Description This application claims priority to U.S. Provisional Patent Application Ser. No. 60/757,820, filed on Jan. 10, 2006 entitled “Analytical-form Compression Noise in Images with Known Statistics.” Said application incorporated herein by reference. Embodiments of the invention are directed, in general, to imaging devices and methods, more specifically to estimate compression noise of decompressed images for known statistics. Modern medicine cannot be envisaged without the aid of digital imaging. Daily, large amounts of images are obtained from two-dimensional (2D), three-dimensional (3D), four-dimensional (4D—time/space), and multidimensional acquisition devices (i.e. X-ray computed tomography (CT), magnetic resonance imaging (MRI), confocal microscopy, ultrasound imaging, single photon emission computed tomography (SPECT) and positron emission tomography (PET)). While CT and MR acquisition devices still represent a big investment, ultrasound equipment is more accessible for home practitioners and will probably become more and more popular. All these digital images need to be efficiently stored, exchanged and processed. Therefore, recently high performance lossless and lossy compression (decompression) algorithms have been developed. Most of these algorithms are based on transform coding (e.g. JPEG is DCT based coding scheme) or subband coding (e.g. JPEG 2000 is wavelet based coding scheme) and have been tuned in terms of speed and quality with respect to compression ratio. With lossy compression algorithms, compressed images can be exchanged more efficiently, i.e. more data can be available for the same storage capacity, and faster transfer can be achieved via a network channel however, there is compression distortion in decompressed images. Compression noise statistics represent the compression distortion. This patent teach how to estimate compression noise statistics. In medical applications, medical imaging has started to take advantage of digital technology and open the way for advanced medical imaging, tele-radiology, tele-medicine, and even tele-surgery. Medical images require large amounts of data storage. For example, one digital mammogram with 50 micron resolution and a 12 bit dynamic range requires 25 MB, and there are usually four images for each patient exam. The requirements for large storage space and high transmission bandwidth have become major issues for medical imaging. Diagnostic telemedicine is revolutionizing the medical imaging industry, which is facing the challenge to provide image compression with not only high quality but also high compression ratio to have cost-effective storage and transmission. Therefore, one crucial research area is to assess the impact of image compression on diagnostic accuracy. The compression noise statistics can be used to estimate the impacts. Because of advances in miniaturization and cost-reduction in the semiconductor art, certain devices for tele-medicine and other uses have become small enough to be portable or wearable. These compact devices typically comprise sensors for collecting data, a processor for manipulating data, and a graphical display for showing real-time information. An example of portable imaging device is provided by U.S. Pat. No. 6,417,797, issued on Jul. 9, 2002, to Cousins et al. Said patent incorporated by reference. Similarly, in forensic crime scene investigations and concealed object detection, there is a need to locate, identify and analyze anomalies or patterns in an image-like data set. There is a need for a more processor efficient method to estimate compression distortion which can provide compressed image quality assessment, compression algorithm optimization, compression noise reduction, and other quantization and compression related applications. In light of the foregoing background, embodiments of the invention provide a circuitry and methods for estimating compression distortions analytically in decompressed images. In this application, lumpy background images are used as an example to show how to calculate compression noise statistics. A method in accordance with an embodiment includes calculating mean vectors, covariance matrices and probability density functions (PDF) of compression noise. It requires define block-based transform, calculate block-based transform coefficients, estimate quantization noise statistics for the coefficients, that is, mean vectors, covariance matrices and PDFs of quantization noise. Therefore, the system and method of embodiments of the invention solve the problems identified by prior techniques and provide additional advantages. Having thus described the invention in general terms, reference will now be made to the accompanying drawings, which are not necessarily drawn to scale. The invention now will be described more fully hereinafter with reference to the accompanying drawings. This invention may, however, be embodied in many different forms and should not be construed as limited to the embodiments set forth herein. Rather, these embodiments are provided so that this disclosure will be thorough and complete, and will fully convey the scope of the invention to those skilled in the art. One skilled in the art may be able to use the various embodiments of the invention. Image transform coding, which is widely used in lossy image compression, reduces redundancy by decomposing the source input into components whose individual characteristics allow more efficient representation for each component than the original input. In transform coding, an original image first is divided into non-overlapping blocks, then a linear reversible transform is used to decompose the source input into a set of transformed coefficients. The transformed coefficients are further quantized and coded for transmission or storage. Most of the transforms in transform coding are orthonormal. Among all the transforms, Karhunen-Loeve transform (KLT) provides the largest transform coding gain, but it is not practical due to its computation complexity. Discrete cosine transform (DCT) is the most popular transform in image compression applications because of its implementation simplicity and compaction ability, which is very close to that of KLT for Markov sources with high correlation coefficient. DCT is chosen in many international standards including JPEG, MPEG, and H.261JPEG has already been applied in medical imaging products. However, there is no standard quality measurement in medical imaging to evaluate effect of compression on radiologists' diagnostic accuracies. The most commonly used measurements of compressed image quality, such as mean square error (MSE) or peak signal to noise ratio (PSNR), are not adequate for medical applications. Medical image quality can better be measured by human performance in visual tasks that are relevant to clinical diagnosis. The standard method of evaluating diagnostic methods is a receiver operating characteristic (ROC) study, which is time consuming and costly because it requires a large number of human observations. This is compounded when the set of parameters changes. Computer-model observers are algorithms that attempt to predict human visual performance in noisy images and might represent the desired metric of image quality when the diagnostic decision involves a human observer and a visual task. Among all the model observers, ideal observer sets an upper bound to the performance of any observer, including the human, while the channelized Hotelling (CH) observer is one of most efficient and practical algorithms for prediction of human performance. The model observer, however, requires knowledge of the background noise statistics. The ideal observer, for example, requires the knowledge of the probability density function of the background noise, while the CH observer needs the first and second moments of the background noise. It is preferred to derive the compression noise statistics analytically, so that analytical-form model observers can be defined on compressed images. To study the model observer performances on compressed images, model observer has been used to predict human observer performance on compressed images experimentally for various backgrounds. In analytical-form model observers of compressed images known in the art, it was assumed that the quantizers satisfy Bennett's high-resolution condition; so that the quantization noise is distributed uniformly. W. R. Bennett, “Spectra of quantized signals,” However, due to the nature of transform coefficients and quantization step sizes in transform coding, the quantization noise are highly correlated to quantization input samples and its step sizes. Embodiments of the invention provide a system to derive generalized statistics of multi-dimensional quantization noise, including its marginal pdfs, pair-wise pdfs, joint pdfs, mean vector and covariance matrix. The compression noise statistics are also derived and simplified. A typical transform image compression system is shown in Embodiments of the invention may be implemented in Application Specific Integrated Circuits (ASIC)s, programmable processors such as Digital Signal Processors (DSP)s. Referring to B Lumpy background images are generated by low-pass filtering uncorrelated Gaussian noise. These blobs give the image a structured look similar to nuclear-medicine images. Lumpy backgrounds may be generated by filtering uncorrelated Gaussian images. Referring to The lumpy background can be expressed in the following mathematical form:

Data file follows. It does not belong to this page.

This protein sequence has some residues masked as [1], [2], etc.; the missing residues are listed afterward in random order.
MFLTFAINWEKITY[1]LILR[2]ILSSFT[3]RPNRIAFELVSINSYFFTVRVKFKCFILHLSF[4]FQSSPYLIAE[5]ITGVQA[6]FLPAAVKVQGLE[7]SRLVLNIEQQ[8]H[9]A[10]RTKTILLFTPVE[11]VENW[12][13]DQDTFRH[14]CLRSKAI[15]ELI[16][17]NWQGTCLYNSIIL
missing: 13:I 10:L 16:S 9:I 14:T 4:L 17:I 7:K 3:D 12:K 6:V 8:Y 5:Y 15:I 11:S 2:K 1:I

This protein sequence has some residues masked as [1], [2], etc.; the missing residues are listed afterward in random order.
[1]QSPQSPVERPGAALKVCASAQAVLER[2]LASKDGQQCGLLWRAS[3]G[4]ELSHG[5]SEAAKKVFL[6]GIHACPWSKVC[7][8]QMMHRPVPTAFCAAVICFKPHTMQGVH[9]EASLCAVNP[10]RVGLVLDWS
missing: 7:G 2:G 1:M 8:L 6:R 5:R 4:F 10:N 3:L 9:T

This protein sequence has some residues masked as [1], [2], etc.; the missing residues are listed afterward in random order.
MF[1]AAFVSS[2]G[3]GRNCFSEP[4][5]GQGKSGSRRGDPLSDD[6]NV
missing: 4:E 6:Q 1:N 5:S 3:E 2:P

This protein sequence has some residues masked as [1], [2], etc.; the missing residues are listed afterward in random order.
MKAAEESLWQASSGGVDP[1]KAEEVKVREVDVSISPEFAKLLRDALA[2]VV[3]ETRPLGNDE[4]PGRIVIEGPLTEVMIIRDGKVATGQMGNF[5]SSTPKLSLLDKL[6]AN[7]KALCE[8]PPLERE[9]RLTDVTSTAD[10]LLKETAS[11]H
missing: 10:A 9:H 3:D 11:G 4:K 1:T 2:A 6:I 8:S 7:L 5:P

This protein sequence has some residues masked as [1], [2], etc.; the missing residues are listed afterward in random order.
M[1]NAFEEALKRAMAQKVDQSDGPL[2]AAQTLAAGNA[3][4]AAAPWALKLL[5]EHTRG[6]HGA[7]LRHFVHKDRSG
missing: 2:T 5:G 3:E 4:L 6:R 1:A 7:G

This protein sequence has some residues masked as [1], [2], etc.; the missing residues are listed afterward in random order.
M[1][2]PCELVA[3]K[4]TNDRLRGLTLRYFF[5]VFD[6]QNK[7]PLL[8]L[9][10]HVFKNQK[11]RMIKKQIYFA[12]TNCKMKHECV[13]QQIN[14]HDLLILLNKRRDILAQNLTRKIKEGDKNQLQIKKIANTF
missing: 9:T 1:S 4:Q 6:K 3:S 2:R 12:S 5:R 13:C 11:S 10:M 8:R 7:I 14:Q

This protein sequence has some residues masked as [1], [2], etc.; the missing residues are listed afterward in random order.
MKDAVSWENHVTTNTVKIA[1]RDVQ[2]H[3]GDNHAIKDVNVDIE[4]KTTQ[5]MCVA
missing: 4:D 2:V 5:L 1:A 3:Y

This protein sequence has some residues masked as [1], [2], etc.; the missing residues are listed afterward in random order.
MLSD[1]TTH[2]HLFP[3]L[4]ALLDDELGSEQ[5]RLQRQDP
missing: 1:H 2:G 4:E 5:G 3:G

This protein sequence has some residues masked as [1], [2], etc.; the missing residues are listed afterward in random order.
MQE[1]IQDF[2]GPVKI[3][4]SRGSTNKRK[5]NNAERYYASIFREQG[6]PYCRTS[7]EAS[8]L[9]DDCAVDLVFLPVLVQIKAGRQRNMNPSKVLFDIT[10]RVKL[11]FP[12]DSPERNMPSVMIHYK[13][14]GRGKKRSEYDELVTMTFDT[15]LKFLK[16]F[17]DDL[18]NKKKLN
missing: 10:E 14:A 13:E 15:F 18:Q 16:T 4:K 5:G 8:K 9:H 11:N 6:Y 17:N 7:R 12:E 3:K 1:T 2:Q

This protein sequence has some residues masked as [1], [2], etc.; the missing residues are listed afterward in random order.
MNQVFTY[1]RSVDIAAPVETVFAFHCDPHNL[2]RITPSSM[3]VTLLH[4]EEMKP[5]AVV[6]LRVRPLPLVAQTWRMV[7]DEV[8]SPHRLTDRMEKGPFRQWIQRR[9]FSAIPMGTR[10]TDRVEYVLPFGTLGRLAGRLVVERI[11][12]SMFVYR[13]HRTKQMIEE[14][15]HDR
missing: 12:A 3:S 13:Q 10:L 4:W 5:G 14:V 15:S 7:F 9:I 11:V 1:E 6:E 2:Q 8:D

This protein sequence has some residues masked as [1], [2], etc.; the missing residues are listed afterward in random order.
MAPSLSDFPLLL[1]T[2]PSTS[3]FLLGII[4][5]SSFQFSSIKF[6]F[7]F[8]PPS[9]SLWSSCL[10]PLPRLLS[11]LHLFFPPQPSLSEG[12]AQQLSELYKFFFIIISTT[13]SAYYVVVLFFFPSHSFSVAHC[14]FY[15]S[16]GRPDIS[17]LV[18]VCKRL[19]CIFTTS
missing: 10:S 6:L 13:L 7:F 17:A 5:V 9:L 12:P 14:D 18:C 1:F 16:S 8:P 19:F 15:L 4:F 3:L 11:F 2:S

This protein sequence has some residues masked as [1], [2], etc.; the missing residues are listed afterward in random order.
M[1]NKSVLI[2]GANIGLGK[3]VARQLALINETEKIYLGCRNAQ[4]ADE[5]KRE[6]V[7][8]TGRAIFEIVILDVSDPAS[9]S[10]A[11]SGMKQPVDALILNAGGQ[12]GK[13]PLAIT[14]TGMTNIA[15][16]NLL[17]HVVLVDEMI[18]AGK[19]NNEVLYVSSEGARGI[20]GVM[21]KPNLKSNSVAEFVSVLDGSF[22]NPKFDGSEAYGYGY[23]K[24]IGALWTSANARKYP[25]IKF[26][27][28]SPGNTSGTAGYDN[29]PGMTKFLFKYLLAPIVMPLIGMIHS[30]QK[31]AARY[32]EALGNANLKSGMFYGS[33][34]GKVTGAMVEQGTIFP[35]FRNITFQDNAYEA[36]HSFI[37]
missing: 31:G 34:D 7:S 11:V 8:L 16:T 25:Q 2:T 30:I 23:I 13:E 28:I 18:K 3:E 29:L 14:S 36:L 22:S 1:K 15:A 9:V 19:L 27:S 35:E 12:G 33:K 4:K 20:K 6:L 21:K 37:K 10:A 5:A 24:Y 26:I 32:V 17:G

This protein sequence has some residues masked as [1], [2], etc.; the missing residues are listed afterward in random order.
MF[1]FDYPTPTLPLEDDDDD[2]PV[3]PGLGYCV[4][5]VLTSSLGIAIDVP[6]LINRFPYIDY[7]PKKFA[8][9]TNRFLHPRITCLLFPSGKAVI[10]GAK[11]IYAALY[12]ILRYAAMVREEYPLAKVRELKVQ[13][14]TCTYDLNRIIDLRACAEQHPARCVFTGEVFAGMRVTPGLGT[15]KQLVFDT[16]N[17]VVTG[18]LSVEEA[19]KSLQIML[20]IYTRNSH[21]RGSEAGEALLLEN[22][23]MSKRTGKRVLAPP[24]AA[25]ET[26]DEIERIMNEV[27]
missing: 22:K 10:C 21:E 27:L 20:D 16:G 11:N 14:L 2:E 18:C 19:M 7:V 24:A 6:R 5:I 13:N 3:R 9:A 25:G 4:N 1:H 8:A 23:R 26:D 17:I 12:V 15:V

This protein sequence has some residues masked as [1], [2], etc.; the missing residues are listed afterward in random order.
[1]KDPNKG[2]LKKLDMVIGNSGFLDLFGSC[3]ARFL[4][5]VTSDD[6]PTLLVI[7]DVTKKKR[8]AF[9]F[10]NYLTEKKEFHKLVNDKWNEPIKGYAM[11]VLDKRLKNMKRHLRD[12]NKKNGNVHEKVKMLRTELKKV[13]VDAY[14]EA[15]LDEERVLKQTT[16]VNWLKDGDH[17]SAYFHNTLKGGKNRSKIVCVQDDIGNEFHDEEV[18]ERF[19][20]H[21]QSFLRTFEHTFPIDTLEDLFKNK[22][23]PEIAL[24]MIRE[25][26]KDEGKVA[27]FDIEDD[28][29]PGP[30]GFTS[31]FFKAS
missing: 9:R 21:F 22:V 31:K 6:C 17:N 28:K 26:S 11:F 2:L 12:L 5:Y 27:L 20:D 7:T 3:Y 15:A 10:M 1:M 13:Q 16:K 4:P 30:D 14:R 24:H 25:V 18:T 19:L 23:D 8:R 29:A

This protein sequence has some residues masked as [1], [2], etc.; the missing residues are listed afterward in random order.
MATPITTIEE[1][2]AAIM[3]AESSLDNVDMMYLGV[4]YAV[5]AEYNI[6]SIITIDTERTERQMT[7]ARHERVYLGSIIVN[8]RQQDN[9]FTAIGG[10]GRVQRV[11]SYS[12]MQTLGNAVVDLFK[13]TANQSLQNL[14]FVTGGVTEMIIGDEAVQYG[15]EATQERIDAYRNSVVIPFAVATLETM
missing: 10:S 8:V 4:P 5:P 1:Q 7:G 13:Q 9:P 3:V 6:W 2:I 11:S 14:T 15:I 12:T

The transformed coefficients {right arrow over (Y)} of lumpy background images are